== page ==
Monday, February 8, 2010

Soft Drinks & Pancreatic Cancer

Soft drinks are linked with a higher risk of pancreatic cancer. We can't speculate too much on the mechanism because this is an observational study, but the increased risk may be working through effects of the hormone insulin.
Noel Mueller, lead author of study February issue of Cancer Epidemiology, Biomarkers & Prevention.

Mueller's research notes that people who consume over two soft drinks per week are likely to double their risk of the deadly pancreatic cancer. The study was a collaboration between the University of Minnesota and National University of Singapore. It involved over 60,000 middle-aged or older Chinese Singaporeans. Researchers calculated how much juice and soda the participants drank on average and followed them for 14 years to see how many developed cancer of the pancreas. Based on this long-term approach, the research revealed that people who drank two or more sodas a week were 87 percent more likely to develop this cancer than those who didn't consume any soda.

The research also found no link between juice consumption and cancer risk. Previous research in U.S. and European populations has suggested an association between sweetened sodas and pancreatic cancer. This is the first study that has examined this association in an Asian population, though researchers believe that the findings will likely prove true for Western populations due to similarity of lifestyle and diet.

Type 2 diabetes, a disorder of blood sugar levels and insulin under-activity, has also been linked in studies to pancreatic cancer. Researchers suggest that high levels of blood sugar are associated with drinking soda and an associated increase in insulin levels. This increase prompts pancreatic cells to divide abnormally. Sugar-sweetened soft drinks can lead to weight gain, obesity, and eventually diabetes. Both obesity and diabetes are associated with higher risk of pancreatic cancer, one of the leading causes of cancer death in the US.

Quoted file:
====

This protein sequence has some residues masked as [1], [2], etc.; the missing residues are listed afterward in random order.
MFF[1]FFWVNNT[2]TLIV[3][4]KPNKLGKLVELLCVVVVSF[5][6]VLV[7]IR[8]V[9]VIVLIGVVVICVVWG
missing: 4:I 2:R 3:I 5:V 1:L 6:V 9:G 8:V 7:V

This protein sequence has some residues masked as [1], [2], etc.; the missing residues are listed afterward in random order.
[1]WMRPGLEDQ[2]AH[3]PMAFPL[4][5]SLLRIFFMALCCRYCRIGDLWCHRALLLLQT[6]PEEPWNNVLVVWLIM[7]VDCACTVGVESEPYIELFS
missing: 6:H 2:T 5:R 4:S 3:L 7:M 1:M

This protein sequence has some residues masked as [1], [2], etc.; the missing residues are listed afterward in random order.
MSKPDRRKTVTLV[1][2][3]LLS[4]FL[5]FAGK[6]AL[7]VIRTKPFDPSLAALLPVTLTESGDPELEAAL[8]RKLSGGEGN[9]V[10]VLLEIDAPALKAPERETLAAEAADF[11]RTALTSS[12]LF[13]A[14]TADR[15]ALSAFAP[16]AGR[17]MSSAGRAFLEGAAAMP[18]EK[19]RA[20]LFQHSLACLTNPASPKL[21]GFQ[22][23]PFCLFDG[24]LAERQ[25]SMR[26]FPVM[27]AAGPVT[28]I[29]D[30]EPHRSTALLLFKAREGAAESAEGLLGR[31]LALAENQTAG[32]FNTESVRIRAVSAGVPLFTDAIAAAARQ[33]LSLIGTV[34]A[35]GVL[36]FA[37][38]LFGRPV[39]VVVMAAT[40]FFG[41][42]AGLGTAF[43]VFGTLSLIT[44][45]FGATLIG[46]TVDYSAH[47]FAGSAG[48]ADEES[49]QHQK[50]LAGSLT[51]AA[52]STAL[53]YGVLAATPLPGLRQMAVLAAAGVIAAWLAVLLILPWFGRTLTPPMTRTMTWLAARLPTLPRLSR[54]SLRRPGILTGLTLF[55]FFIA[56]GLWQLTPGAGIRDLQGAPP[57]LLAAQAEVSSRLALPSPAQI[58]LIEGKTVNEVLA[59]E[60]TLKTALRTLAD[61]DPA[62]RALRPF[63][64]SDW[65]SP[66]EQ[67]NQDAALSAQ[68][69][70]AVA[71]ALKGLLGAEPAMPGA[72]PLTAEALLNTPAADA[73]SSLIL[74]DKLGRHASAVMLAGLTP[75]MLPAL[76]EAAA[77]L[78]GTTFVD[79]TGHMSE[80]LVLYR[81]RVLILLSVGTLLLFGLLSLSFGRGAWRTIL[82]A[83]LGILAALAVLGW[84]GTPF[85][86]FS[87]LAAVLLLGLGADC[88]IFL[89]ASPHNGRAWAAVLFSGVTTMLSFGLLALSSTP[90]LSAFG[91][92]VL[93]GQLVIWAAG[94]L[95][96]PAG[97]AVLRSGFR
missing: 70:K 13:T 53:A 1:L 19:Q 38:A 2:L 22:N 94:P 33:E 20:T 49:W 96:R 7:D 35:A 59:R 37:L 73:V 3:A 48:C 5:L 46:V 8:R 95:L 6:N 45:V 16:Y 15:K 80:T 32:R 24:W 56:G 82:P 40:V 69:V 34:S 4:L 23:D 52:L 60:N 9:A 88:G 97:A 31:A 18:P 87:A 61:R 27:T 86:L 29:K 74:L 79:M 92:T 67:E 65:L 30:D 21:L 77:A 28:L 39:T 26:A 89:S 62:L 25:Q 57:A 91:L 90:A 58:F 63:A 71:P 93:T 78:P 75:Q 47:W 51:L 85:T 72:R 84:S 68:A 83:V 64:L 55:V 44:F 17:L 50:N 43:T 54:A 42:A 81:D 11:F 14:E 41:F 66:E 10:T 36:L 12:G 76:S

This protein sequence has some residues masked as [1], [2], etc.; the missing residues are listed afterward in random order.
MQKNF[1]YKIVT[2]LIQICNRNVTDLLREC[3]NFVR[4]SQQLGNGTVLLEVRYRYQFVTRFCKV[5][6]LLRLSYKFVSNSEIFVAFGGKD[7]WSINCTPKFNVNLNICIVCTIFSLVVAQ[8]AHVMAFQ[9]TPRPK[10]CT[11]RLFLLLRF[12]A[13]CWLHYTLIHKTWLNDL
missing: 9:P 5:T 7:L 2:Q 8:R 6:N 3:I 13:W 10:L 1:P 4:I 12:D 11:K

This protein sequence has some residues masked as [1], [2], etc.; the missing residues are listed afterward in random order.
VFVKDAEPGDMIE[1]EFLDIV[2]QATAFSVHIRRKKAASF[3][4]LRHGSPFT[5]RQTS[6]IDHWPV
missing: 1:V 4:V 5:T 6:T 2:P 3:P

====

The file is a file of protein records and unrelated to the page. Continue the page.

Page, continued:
Some researches however have observed that the report should not cause undue alarm as adult soda drinkers are likely to engage in other lifestyle habits, including smoking, which may also contribute to the elevated risk.

The soft drink industry on the other hand disputes the findings. Richard Adamson, a consultant to the American Beverage Association and former scientific director of the NCI said:
The [study] authors are skipping several steps in trying to connect soft drinks with pancreatic cancer, including an allegation regarding an increase in insulin production. The fact remains that soft drinks do not cause cancer, nor do any authoritative bodies, such as NCI, name soft drinks as a risk factor for pancreatic cancer. You can be a healthy person and enjoy soft drinks. The key to a healthy lifestyle is balance -- eating a variety of foods and beverages in moderation along with getting regular physical activity.
All in all, it might be wise to consider a more cautious view of the situation - soda is not a food and does not belong to any food group. Eat healthy, and remember that moderation is the best mantra for all consumption and lifestyle related issue.